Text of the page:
Sixth Degree Of Madison Violet
By Keith Sharp
There’s a 6th degree of Kevin Bacon element about people from Cape Breton, Nova Scotia who jokingly believe they are all somehow related to each other. So when Zoebliss musician Brenley MacEachern met Lisa MacIsaac at a social event at the Green Room in Toronto in 1999 and happened to mention her band were looking for a fiddle player, it hardly came as a surprising MacEachern was conversing with one of those `fiddle playing MacIsaacs’ whose brother happened to be the colourful Ashley MacIsaac.
Further conversation revealed MacEachern and MacIsaac’s fathers actually went to high school in Cape Breton together and that MacIsaac knew a lot of MacEachern’s immediate family even though they had never met personally until that fateful evening.
MacIsaac subsequently accepted MacEachern’s offer to join her in Zoebliss and when the band imploded later that year, they struck out on their own, developing both a musical and personal relationship. Fifteen years later, the duo have now developed Madison Violet into a four-piece EDM group with a new record, ‘Year Of The Horse’ due for release early in the new year on their new record company, Ultra.
“My background is more 80’s-90’s pop music whilst Lisa has that traditional Celtic background so that made for some interesting collaborations”, explained MacEachern prior to Madison Violet performing at Toronto’s Lee’s Palace venue. “Our first self-titled indie release (2002) was more in the trip-hop style of Zoebliss but our next two releases; `Worry The Jury’ (2004) and `Caravan’ (2006) were kind of rootsy-folk efforts which reflected our live performance. This traditional style was further developed during a two-record stint at True North Records which produced `No Fool For Trying’ (2009) and `The Good In Goodbye’ (2011), efforts which warranted a 2010 Juno nomination for ‘No Fool For Trying’ in the Roots Tradition Album category and a win at the 10th annual Independent Music Awards in the folk-singer-songwriter category for “The Ransom” and “Small Change” as well as winning the 2010 John Lennon Songwriting contest for “The Ransom”..
Using the mobility of their two-person, sometimes three people, lineup to their advantage, Madison Violet have toured Europe, Australia and North America extensively. “If we wanted to play, say Australia, we’d just send a bunch of media kits out to the festival organizers and hope for a positive response,” noted MacEachern. “So we’d get one or two positive responses and then we’d announce we were going over there anyway, so other organizers would say, `okay, then come and play our festival’. So we’d go over there to play 15 dates and end up touring there for like three months.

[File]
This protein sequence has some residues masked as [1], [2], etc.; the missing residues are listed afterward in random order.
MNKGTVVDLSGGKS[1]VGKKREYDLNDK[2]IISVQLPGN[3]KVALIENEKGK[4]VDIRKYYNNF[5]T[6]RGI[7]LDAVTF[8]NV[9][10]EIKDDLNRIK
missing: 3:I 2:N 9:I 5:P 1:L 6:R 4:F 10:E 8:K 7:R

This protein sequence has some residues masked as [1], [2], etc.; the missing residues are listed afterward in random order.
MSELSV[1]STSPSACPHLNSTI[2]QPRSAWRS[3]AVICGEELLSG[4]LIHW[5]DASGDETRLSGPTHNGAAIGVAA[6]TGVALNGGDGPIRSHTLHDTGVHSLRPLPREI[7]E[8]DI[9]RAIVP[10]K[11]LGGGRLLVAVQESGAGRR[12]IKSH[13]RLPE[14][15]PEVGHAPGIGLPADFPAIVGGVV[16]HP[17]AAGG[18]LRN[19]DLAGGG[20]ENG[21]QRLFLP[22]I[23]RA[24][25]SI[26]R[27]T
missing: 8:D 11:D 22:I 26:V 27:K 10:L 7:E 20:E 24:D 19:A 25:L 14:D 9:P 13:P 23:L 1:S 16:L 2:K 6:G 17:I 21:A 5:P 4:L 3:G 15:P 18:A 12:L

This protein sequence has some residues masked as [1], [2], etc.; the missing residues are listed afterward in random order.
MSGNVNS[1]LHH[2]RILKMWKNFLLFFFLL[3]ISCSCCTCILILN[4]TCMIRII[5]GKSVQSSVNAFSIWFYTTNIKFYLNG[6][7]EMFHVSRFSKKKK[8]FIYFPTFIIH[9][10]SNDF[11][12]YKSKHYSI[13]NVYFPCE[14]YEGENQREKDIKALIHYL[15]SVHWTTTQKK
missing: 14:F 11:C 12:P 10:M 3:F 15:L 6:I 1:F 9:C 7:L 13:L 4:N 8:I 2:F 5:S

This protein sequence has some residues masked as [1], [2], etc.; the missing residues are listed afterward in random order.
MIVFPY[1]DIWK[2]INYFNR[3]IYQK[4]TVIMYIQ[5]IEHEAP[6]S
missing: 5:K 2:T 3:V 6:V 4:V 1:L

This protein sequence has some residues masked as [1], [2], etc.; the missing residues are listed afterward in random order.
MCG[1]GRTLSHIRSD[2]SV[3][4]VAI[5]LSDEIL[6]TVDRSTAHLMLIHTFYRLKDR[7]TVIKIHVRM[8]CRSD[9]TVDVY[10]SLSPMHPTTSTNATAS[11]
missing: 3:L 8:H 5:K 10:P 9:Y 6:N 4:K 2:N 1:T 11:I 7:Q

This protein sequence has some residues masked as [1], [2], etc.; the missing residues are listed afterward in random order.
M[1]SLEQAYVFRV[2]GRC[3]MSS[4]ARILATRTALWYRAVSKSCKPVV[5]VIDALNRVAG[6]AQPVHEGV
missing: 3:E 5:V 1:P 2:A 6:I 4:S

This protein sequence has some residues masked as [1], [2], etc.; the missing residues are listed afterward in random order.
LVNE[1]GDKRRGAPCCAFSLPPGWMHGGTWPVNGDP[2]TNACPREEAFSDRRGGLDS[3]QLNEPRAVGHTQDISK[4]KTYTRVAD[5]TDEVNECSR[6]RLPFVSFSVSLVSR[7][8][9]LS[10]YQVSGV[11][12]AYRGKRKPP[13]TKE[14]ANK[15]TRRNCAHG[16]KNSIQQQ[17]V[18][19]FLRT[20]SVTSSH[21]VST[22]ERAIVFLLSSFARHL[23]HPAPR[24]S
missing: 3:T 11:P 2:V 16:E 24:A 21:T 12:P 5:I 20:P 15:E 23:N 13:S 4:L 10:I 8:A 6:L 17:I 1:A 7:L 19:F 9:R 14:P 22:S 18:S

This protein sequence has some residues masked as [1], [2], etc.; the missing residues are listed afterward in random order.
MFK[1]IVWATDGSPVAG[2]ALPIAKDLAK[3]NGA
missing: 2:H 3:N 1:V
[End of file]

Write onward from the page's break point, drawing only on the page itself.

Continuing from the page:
Realizing that the band makes more money touring than recording, Madison Violet had always taken their time between projects and it’s not a surprise to MacEachern that a major European tour threw a spanner into the works in their plans to record their latest release.
“You have to plan European tours like a year in advance and Lisa and I knew our new record wouldn’t be finished in time but the promoters over there were insistent we have a new record to promote,” explained the Montreal native. “We tried to push the tour back but they (the promoters) wouldn’t hear of it yet they also didn’t want us to hold up the record release, so we rushed out a version of `The Year Of The Horse’ for them, planning to polish up a North American version for early 2016.”
Such a decision has allowed Madison Violet to release one single “These Ships” and road test the new material before putting the finishing touches to their latest release which MacEachern describes as a definitive move into a more EDM dance-pop direction.
“At the end of the day, it all centres on the song itself,” noted MacEachern. “Once Lisa and I have the basics of the song, we can go in any direction we want when it comes to the production. At one point, it made sense for us to focus more on a folk/roots direction because there was only the two of us performing. But now we can expand to having four members in the group so it just makes sense for us to update our sound and go for a more EDM-dance vibe.”
Considering Canada has a history of producing creative duets from Ian and Sylvia Tyson, The Raes, The MacGarrigle Sisters through to Tegan And Sara and more recently a plethora of hot new duets which also include Dear Rogue, The Dears, Autumn Hill, Whitehorse and Scarlett Jane, MacEachern is enthused by all the new talent that’s been breaking through of late. “Whether it’s rock, pop, folk or dance, there’s a lot of great talent out there and it’s encouraging to see new bands progressing because believe me, it’s tough out there and Lisa and I have been working at it for over 15 years”.
One casualty has been their personal relationship which dissolved about six years ago, even though they are both still committed to the band. “It turns out we were more in love with the band than we were with each other,” mused MacEachern who confirms both she and Lisa are now in relationships with other partners. “Yes it was tough, and we could have easily split up and gone our separate ways but our commitment to the band is still strong.”